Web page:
LiveSphere: 360-Degree Immersive Broadcast Video Platform

Journalist and ETCentric contributor Adrian Pennington forwarded us news that the LiveSphere 360-degree broadcast video application, which is presently under development in France and is at least a year from a commercial product, was tested during the recent Roland-Garros tennis tournament. LiveSphere is being developed by compression specialist ATEME in partnership with Kolor, maker of photo and video stitching software, and mobile interaction expert Finwe.

“The aim is to create a turnkey broadcast system that captures, stitches, streams and displays video to provide an immersive consumer experience for second screens, including virtual reality headsets,” writes Pennington for TVBEurope.

LiveSphere_Immersive

“The part that attracts most attention is how the picture stitching is done, but the part that enables us to build a business out of this technology is the efficient means of compressing the entire video sphere and the ability to match it to the best decoding capability of the smartphone or tablet to render the best results,” said Benoit Fouchard, chief strategy officer for ATEME.

“There are no solutions in existence that match the needs of the broadcast market,” he explained. “We don’t intend to offer this as a service model but as an end-to-end solution that puts these tools in the hands of the same production team producing the HD or Ultra HD main feed.”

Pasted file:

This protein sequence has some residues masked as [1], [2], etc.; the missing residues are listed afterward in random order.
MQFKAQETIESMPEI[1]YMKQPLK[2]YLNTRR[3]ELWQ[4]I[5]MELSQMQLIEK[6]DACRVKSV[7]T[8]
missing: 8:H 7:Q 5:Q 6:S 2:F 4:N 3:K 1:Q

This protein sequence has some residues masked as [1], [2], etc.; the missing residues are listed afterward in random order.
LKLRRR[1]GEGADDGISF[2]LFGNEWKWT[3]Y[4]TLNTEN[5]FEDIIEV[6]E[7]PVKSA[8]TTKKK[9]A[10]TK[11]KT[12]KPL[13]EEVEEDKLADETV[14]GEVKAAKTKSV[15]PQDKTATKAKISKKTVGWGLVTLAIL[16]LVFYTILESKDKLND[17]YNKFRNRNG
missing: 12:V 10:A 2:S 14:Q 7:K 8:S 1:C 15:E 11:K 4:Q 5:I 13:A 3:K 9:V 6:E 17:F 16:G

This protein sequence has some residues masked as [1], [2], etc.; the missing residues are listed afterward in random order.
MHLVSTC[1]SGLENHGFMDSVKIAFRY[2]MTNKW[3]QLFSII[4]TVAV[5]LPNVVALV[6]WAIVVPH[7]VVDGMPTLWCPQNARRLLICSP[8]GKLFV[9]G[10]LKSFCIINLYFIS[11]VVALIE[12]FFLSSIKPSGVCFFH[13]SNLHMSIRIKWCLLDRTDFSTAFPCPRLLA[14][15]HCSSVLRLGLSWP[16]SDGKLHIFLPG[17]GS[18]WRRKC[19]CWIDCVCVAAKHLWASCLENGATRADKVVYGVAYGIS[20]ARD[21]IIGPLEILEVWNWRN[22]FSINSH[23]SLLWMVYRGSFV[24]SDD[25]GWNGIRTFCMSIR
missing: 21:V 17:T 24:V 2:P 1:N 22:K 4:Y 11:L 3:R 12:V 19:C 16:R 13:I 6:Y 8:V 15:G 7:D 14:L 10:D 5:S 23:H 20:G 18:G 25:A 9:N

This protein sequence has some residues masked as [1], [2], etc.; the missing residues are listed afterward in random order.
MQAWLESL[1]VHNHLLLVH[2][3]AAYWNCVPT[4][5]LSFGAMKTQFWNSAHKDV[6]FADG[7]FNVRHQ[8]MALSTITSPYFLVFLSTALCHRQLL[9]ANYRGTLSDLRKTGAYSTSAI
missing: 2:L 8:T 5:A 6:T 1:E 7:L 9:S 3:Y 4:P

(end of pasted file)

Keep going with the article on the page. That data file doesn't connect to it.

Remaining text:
Interestingly, he also downplayed the virtual reality angle: “We don’t want to give the impression that 360-degree video is just for VR where you have to wear headsets, because this is the issue that proved problematic for the public perception of 3D.”

During the Roland-Garros tests, a rig comprised of seven HD GoPro cameras was used from different positions. The best images were captured closer to the action. A multi-camera approach may not be a permanent solution, but Fouchard noted that, “single camera panoramic video doesn’t work for broadcast.”

While the system stitches multiple streams together with an output of less than HD, the goal is to achieve similar results in 4K and 8K.

“The secret sauce, however, is from ATEME and concerns the ability for viewers to choose and dynamically modify their field of view by either moving the display or touching the screen,” writes Pennington.

The team is moving cautiously to develop “a long term professional broadcast application” rather than “a gadget or gimmick,” said Fouchard. In addition to sports, the technology is being considered for targeted hotspots in advertising, multiple views during music concerts, navigation during reality TV shows, and more.

Video demos are available on the LiveSphere site.